Peggy Whitson has made space history. An astronaut currently onboard the International Space Station, Whitson broke the record for the most time in space by an American with more than 534 days over the course of her three long-duration missions.
Last year, Bloomberg reported that Google co-founder Larry Page had put money in two "flying car" companies. One of those companies, Kitty Hawk, has published the first video of its prototype aircraft. From a report on The Verge: The company describes the Kitty Hawk Flyer as an "all-electric aircraft" that is designed to operate over water and doesn't require a pilot's license to fly. Kitty Hawk promises people will be able to learn to fly the Flyer "in minutes." A consumer version will be available by the end of this year, the company says. The video is part commercial and part test footage, starting with a lakeside conversation between friends about using the Flyer to meet up before switching to what The New York Times says are shots of an aerospace engineer operating the craft in Northern California.
Self-made billionaire, Alibaba chairman Jack Ma warned on Monday that society could see decades of pain thanks to disruption caused by the internet and new technologies to different areas of the economy. From a report: In a speech at a China Entrepreneur Club event, the billionaire urged governments to bring in education reform and outlined how humans need to work with machines. "In the coming 30 years, the world's pain will be much more than happiness, because there are many more problems that we have come across," Ma said in Chinese, speaking about potential job disruptions caused by technology. [...] Ma also spoke about the rise of robots and artificial intelligence (AI) and said that this technology will be needed to process the large amount of data being generated today, something that a human brain can't do. But machines shouldn't replace what humans can do, Ma said, but instead the technology community needs to look at making machines do what humans cannot. This would make the machine a "human partner" rather than an opponent.
Physicists have developed a photonic chip that makes it possible to carry out super-resolution light microscopy, also called 'nanoscopy,' with conventional microscopes. In nanoscopy, the position of single fluorescent molecules can be determined with a precision of just a few nano-meters, that is, to a millionth of a millimeter.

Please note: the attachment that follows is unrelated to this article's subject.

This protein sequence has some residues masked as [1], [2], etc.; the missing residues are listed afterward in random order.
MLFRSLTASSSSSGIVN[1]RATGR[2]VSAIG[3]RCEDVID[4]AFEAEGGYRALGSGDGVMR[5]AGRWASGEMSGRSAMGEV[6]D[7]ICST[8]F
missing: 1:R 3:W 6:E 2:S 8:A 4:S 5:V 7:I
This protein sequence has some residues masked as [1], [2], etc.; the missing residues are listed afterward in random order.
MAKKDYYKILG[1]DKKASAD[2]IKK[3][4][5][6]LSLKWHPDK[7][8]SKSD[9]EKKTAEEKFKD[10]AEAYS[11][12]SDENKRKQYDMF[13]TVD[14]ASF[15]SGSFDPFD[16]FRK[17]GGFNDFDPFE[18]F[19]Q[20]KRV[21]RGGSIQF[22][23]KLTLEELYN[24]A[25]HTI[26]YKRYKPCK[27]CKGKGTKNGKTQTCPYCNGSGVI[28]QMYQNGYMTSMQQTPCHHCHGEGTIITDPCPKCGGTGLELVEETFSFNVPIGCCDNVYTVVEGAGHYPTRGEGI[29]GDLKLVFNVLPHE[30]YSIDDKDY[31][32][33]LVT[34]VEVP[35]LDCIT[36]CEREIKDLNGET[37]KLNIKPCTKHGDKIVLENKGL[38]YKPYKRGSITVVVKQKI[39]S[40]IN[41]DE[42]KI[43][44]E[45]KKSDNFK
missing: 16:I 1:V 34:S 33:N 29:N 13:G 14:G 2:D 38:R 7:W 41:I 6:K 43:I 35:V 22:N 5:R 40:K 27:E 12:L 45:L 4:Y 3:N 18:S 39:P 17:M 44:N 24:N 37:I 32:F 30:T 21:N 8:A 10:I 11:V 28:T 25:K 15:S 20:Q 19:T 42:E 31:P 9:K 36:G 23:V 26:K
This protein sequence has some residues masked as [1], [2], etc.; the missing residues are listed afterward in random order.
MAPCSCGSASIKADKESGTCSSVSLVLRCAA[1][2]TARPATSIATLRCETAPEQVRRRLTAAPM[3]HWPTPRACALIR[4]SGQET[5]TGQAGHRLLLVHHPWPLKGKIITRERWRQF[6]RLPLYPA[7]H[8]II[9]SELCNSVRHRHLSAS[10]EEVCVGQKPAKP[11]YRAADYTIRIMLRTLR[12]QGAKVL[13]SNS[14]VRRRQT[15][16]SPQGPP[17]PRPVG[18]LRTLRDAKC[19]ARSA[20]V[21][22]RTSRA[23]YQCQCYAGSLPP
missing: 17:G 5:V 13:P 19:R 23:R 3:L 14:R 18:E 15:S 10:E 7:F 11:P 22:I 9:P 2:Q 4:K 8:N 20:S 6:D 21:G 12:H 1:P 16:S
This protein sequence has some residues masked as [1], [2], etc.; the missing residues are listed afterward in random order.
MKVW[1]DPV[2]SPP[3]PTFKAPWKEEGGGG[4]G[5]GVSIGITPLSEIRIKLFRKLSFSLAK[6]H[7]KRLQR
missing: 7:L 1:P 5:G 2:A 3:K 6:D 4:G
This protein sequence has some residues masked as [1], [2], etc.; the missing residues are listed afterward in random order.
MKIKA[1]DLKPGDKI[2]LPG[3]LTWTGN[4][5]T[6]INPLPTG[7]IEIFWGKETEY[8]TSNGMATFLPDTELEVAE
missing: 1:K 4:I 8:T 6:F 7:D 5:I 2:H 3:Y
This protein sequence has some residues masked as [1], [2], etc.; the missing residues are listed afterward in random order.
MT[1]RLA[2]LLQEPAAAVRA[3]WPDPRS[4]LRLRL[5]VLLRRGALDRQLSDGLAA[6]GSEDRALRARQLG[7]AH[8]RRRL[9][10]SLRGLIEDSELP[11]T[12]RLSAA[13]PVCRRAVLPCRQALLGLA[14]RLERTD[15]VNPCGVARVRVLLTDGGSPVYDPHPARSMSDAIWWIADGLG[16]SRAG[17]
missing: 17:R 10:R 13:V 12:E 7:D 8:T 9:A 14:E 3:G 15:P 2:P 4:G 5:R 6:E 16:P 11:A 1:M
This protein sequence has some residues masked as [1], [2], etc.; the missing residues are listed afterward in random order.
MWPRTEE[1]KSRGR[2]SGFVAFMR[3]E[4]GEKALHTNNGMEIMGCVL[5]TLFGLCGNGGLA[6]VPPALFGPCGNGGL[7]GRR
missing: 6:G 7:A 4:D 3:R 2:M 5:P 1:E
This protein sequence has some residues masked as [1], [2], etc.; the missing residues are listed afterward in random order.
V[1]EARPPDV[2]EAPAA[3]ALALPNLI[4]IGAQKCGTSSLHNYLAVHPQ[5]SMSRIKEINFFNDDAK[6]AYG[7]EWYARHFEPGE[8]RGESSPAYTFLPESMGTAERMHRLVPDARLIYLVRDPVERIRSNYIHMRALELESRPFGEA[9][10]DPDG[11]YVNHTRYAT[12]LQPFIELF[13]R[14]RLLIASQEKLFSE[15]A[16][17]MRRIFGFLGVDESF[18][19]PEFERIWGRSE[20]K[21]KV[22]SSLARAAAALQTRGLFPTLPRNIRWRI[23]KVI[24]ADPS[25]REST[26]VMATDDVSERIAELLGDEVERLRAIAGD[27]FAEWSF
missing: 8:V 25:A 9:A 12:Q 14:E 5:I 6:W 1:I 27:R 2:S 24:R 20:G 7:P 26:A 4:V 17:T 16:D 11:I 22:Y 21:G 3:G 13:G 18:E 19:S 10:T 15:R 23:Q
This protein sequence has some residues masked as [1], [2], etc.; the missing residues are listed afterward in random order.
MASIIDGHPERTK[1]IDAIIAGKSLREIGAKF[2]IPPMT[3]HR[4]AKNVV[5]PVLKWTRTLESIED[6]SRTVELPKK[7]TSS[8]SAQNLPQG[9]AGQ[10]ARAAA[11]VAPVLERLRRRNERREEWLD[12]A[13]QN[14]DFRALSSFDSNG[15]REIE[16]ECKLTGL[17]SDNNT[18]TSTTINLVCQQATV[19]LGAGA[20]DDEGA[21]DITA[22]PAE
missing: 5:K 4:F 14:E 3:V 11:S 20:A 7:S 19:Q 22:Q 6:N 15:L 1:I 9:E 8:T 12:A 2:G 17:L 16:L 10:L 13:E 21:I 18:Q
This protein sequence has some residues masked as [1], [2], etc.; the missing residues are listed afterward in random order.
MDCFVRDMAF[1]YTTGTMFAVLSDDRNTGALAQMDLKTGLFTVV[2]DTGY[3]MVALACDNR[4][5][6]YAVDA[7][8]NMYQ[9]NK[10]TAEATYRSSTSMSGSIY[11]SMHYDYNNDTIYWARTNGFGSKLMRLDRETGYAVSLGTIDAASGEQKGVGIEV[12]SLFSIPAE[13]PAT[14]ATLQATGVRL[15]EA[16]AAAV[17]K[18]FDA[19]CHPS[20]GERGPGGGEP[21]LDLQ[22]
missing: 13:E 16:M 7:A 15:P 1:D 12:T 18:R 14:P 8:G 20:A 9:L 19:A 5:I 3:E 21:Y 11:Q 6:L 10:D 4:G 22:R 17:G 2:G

The first large-scale study of recovery and resilience after a death in a friend group -- based on analysis of interactions in 15,000 anonymized networks on Facebook -- finds that when a friend dies, we get closer to that person's friends. The social network repairs itself in ways that keep our total connectedness the same.
New research reveals two new ways to identify genes that routinely are missed in studies using a common gene-sequencing method. Many of these missed genes are associated with leukemia, psoriasis, heart failure, and other diseases. As part of their new research, the team of scientists have packaged their new methods into open-source software for other researchers to use.
A method known as laser induced breakdown spectroscopy (LIBS) offers a cleaner, faster and simpler approach than existing technologies for detecting contaminants in the fluids coming from landfills, known as leachates.
In newly updated clinical guidelines, researchers analyzed which integrative treatments are most effective and safe for patients with breast cancer. This systematic review adds to the growing literature on integrative therapies for patients with breast cancer and other cancer populations.
Amazon said on Monday it is launching a platform for companies with subscription services -- from newspapers, magazines to TV streaming. The "Subscribe with Amazon" marketplace allows consumers to buy subscriptions to products like SlingTV streaming, Headspace meditation, Dropbox Plus, as well as workout videos, online classes, meal plans and even matchmakers. The marketplace also features more traditional subscriptions, similar to those that have become popular on Amazon's Kindle tablets, including the Chicago Tribune, LA Times, Wall Street Journal and New Yorker.